Not much has been said about it, but we all ate well during the flight. Henry Weidmann sent our meals out three times a day, for Al and Fred, and all the ground crew as well. Louise and Evelyn packed their husbands' in an ice cream freezer can, placed it in a weighted canvas bag, and we let it down to them on a rope. One night we had to complete the refueling in rough air around a thunderstorm. The hose got pulled loose and spilled gas on the supper. Ruined it all. I think it was that same night that it rained so hard, I couldn't get back to the field until sometime after dark. When we did get back everyone was real relieved especially me. Later Al and Fred flew over to ask if we had gotten back yet. Their plane had instruments, thanks to certain well known Army Air Corps personnel (General Claire Chennault), and mine didn't, so one morning after refueling on top of a low overcast, I had to follow Al in to position over the field and dive through the overcast on his signal. The runway was right there where it was supposed to be.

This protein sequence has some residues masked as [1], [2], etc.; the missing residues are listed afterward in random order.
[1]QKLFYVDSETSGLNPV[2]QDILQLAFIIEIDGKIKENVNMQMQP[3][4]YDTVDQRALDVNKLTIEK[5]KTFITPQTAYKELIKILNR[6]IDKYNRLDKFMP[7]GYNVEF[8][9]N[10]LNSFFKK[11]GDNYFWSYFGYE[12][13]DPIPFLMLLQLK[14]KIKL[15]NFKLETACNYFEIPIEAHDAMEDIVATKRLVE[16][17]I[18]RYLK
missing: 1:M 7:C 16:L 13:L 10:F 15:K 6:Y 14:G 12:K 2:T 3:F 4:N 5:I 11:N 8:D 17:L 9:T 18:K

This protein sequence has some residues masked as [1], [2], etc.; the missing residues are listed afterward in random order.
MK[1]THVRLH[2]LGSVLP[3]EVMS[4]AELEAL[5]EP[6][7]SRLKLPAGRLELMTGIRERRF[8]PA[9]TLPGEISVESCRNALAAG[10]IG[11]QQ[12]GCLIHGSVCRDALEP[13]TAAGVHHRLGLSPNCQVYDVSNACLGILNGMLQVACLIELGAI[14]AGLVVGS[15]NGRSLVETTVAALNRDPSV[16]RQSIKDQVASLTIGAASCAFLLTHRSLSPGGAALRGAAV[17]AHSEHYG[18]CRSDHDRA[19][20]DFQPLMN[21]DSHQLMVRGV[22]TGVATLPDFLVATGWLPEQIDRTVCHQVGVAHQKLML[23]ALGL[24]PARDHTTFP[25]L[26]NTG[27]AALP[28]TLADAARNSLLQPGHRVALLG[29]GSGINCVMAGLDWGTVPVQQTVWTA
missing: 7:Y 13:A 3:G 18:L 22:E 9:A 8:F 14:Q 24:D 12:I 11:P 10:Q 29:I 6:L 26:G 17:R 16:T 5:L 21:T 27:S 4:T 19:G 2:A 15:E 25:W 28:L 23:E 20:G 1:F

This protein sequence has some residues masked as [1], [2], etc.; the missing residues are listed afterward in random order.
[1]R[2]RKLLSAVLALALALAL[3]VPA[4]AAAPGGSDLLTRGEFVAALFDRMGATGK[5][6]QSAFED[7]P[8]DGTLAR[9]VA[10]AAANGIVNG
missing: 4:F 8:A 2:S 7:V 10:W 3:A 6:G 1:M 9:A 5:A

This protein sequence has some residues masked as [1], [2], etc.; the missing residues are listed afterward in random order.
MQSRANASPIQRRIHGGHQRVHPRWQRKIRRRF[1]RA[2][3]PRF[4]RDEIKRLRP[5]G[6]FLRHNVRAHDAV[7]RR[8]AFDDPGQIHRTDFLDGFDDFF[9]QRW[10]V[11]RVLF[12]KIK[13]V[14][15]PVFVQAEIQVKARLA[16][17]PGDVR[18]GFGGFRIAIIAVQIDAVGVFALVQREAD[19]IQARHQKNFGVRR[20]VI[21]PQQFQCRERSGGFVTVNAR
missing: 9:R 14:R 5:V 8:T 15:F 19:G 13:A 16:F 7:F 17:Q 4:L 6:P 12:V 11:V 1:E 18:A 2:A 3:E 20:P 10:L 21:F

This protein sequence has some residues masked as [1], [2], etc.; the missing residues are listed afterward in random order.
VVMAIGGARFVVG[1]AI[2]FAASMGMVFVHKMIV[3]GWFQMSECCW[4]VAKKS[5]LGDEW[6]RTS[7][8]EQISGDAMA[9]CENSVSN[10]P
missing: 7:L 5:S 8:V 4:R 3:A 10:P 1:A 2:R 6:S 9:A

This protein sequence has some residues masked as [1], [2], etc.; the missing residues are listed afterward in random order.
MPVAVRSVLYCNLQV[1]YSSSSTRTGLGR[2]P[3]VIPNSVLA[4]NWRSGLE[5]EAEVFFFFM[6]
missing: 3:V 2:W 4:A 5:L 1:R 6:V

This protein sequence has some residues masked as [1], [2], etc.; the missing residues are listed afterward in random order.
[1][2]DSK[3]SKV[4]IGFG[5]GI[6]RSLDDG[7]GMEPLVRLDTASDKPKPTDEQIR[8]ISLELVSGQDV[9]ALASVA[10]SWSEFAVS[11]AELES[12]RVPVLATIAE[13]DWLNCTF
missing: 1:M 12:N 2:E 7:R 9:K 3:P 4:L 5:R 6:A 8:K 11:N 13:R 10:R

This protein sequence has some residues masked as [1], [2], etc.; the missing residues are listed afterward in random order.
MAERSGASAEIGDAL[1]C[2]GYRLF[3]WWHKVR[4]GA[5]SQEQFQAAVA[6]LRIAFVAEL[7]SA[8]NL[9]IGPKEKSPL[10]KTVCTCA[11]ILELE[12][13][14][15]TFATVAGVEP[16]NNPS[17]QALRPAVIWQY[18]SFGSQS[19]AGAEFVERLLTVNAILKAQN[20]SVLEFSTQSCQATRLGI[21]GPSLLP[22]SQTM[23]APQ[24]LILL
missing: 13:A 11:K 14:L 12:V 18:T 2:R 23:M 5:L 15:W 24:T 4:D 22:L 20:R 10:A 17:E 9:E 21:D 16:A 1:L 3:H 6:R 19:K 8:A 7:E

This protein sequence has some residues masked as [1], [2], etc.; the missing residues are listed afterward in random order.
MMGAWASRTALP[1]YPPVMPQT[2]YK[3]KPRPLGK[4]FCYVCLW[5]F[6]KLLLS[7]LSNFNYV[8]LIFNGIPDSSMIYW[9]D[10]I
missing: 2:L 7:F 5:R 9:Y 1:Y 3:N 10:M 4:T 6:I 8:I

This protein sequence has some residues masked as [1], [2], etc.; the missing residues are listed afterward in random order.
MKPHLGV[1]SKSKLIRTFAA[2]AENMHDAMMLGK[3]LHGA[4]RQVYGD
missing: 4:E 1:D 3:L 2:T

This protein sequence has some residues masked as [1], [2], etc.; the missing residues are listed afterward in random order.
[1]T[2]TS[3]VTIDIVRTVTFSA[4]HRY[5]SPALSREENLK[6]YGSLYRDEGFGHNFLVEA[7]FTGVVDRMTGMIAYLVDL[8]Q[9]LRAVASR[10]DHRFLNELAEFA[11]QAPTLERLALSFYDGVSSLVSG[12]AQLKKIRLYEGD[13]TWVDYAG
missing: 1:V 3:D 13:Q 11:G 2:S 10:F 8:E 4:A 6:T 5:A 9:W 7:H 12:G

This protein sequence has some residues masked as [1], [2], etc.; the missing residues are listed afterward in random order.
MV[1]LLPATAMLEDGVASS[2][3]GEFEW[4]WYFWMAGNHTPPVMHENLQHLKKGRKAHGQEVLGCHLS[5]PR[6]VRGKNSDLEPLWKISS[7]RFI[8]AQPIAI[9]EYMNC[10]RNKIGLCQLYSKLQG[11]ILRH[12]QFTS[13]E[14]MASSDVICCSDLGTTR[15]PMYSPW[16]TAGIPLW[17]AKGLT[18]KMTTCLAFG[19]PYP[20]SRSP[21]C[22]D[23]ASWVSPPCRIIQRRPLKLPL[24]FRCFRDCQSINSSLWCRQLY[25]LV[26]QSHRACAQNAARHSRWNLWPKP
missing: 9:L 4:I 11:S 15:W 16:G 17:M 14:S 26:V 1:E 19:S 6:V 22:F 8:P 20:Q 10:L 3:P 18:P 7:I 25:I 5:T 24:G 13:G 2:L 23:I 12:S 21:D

During the flight the endurance plane had to report over the field at periodic intervals to be identified, night as well as day. Some folks claimed that periodic returning to the field disturbed their sleep, so the boys tried to keep away from town after midnight. It wasn't long however, before we got one call from an earlier complainer, and this time he asked if the fellows would come over town regularly as before. Seems if he waked up during the night he couldn't get to sleep again until he heard that motor.

Few people realize that we went to lots of trouble to take care of emergencies if they developed. We had a substitute for just about everyone and everything except the two principals and the Ole Miss. Babe Pearce had a large Travelaire plane which might have been used to refuel if mine had failed, and Gene Vinson was standing by to fly it or to fly mine if need be. It would have been quite a feat for the Ole Miss to have kept up with the Travelaire or for the larger plane to slow down to the Ole Miss, but you can be sure it would have been tried. Some of the maintenance men for the Mississippi Power Co. strung some impromptu lights along the longer of the runways in case of a night landing or refueling becoming necessary. We had alights rigged under the belly of my plane, but I have serious doubts about how successful that operation would have been. Lucky we didn't have to resort to it. Little Mac McKeller was official recorder for the National Aeronautics Association, and of course we had to have a substitute too. During the experimental flights, when Bill Ward wasn't on hand, we had practiced with Germany, the airport porter and handy man handling the hose. Almost had to use him once too, when Bill was unavoidably delayed. I think Germany was sorry when he turned up.